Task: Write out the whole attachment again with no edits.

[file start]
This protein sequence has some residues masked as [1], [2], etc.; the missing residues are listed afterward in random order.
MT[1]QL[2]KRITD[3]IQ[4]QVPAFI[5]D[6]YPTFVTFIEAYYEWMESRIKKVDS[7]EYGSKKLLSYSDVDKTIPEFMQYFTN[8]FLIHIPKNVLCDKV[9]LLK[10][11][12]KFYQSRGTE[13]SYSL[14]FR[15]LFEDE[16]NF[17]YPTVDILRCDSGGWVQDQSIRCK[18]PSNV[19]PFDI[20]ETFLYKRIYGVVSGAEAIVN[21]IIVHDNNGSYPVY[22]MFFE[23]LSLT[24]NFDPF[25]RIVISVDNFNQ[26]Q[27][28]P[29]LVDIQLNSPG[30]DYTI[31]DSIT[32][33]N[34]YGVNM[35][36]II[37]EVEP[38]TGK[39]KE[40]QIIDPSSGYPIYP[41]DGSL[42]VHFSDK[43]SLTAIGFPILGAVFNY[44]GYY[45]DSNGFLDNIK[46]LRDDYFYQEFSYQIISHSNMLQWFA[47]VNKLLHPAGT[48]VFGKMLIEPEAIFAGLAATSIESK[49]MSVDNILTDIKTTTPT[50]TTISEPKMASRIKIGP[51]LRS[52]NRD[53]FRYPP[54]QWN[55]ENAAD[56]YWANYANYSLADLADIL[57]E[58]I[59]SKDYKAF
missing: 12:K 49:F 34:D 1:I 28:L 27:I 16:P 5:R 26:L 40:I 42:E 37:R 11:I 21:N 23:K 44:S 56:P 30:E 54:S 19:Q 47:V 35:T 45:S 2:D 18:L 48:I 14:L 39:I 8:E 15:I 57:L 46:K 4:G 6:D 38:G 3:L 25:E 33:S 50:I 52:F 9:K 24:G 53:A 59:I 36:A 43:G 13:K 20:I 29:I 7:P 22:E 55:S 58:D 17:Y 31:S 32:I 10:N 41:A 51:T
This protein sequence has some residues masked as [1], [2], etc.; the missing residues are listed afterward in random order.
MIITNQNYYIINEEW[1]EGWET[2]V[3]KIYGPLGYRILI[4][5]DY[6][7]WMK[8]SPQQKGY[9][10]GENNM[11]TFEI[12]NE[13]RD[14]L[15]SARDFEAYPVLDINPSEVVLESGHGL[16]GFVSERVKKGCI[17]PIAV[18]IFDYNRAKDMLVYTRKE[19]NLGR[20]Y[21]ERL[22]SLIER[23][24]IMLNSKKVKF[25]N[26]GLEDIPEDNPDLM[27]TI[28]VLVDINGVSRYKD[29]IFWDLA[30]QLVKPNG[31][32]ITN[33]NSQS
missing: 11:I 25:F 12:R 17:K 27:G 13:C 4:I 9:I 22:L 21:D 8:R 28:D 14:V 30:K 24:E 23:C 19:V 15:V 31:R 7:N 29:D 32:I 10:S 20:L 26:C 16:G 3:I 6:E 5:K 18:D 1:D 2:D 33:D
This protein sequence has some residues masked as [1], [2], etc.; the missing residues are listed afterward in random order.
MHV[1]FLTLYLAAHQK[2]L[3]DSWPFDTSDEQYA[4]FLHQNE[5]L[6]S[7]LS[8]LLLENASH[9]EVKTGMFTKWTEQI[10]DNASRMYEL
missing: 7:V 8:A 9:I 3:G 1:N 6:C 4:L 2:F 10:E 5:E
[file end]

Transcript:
This protein sequence has some residues masked as [1], [2], etc.; the missing residues are listed afterward in random order.
MT[1]QL[2]KRITD[3]IQ[4]QVPAFI[5]D[6]YPTFVTFIEAYYEWMESRIKKVDS[7]EYGSKKLLSYSDVDKTIPEFMQYFTN[8]FLIHIPKNVLCDKV[9]LLK[10][11][12]KFYQSRGTE[13]SYSL[14]FR[15]LFEDE[16]NF[17]YPTVDILRCDSGGWVQDQSIRCK[18]PSNV[19]PFDI[20]ETFLYKRIYGVVSGAEAIVN[21]IIVHDNNGSYPVY[22]MFFE[23]LSLT[24]NFDPF[25]RIVISVDNFNQ[26]Q[27][28]P[29]LVDIQLNSPG[30]DYTI[31]DSIT[32][33]N[34]YGVNM[35][36]II[37]EVEP[38]TGK[39]KE[40]QIIDPSSGYPIYP[41]DGSL[42]VHFSDK[43]SLTAIGFPILGAVFNY[44]GYY[45]DSNGFLDNIK[46]LRDDYFYQEFSYQIISHSNMLQWFA[47]VNKLLHPAGT[48]VFGKMLIEPEAIFAGLAATSIESK[49]MSVDNILTDIKTTTPT[50]TTISEPKMASRIKIGP[51]LRS[52]NRD[53]FRYPP[54]QWN[55]ENAAD[56]YWANYANYSLADLADIL[57]E[58]I[59]SKDYKAF
missing: 12:K 49:F 34:D 1:I 28:L 27:I 16:P 5:R 26:L 40:I 42:E 37:R 11:I 21:N 23:K 44:S 56:P 30:E 54:S 19:Q 47:V 35:T 45:S 2:D 18:L 48:I 14:L 39:I 8:E 15:I 57:L 46:K 4:G 6:D 38:G 3:L 25:E 33:S 50:I 52:F 9:K 24:G 53:A 59:I 36:A 43:G 13:K 20:I 29:I 7:P 22:E 55:S 58:D 17:Y 31:S 32:I 10:N 41:A 51:T
This protein sequence has some residues masked as [1], [2], etc.; the missing residues are listed afterward in random order.
MIITNQNYYIINEEW[1]EGWET[2]V[3]KIYGPLGYRILI[4][5]DY[6][7]WMK[8]SPQQKGY[9][10]GENNM[11]TFEI[12]NE[13]RD[14]L[15]SARDFEAYPVLDINPSEVVLESGHGL[16]GFVSERVKKGCI[17]PIAV[18]IFDYNRAKDMLVYTRKE[19]NLGR[20]Y[21]ERL[22]SLIER[23][24]IMLNSKKVKF[25]N[26]GLEDIPEDNPDLM[27]TI[28]VLVDINGVSRYKD[29]IFWDLA[30]QLVKPNG[31][32]ITN[33]NSQS
missing: 11:I 25:F 12:R 17:K 27:G 13:C 4:I 9:I 22:L 21:D 8:R 28:D 14:V 30:K 24:E 23:C 19:V 15:V 31:R 7:N 29:D 32:I 10:S 20:L 26:C 16:G 3:I 6:E 5:K 18:D 1:D 2:D 33:D
This protein sequence has some residues masked as [1], [2], etc.; the missing residues are listed afterward in random order.
MHV[1]FLTLYLAAHQK[2]L[3]DSWPFDTSDEQYA[4]FLHQNE[5]L[6]S[7]LS[8]LLLENASH[9]EVKTGMFTKWTEQI[10]DNASRMYEL
missing: 7:V 8:A 9:I 3:G 1:N 6:C 4:L 2:F 10:E 5:E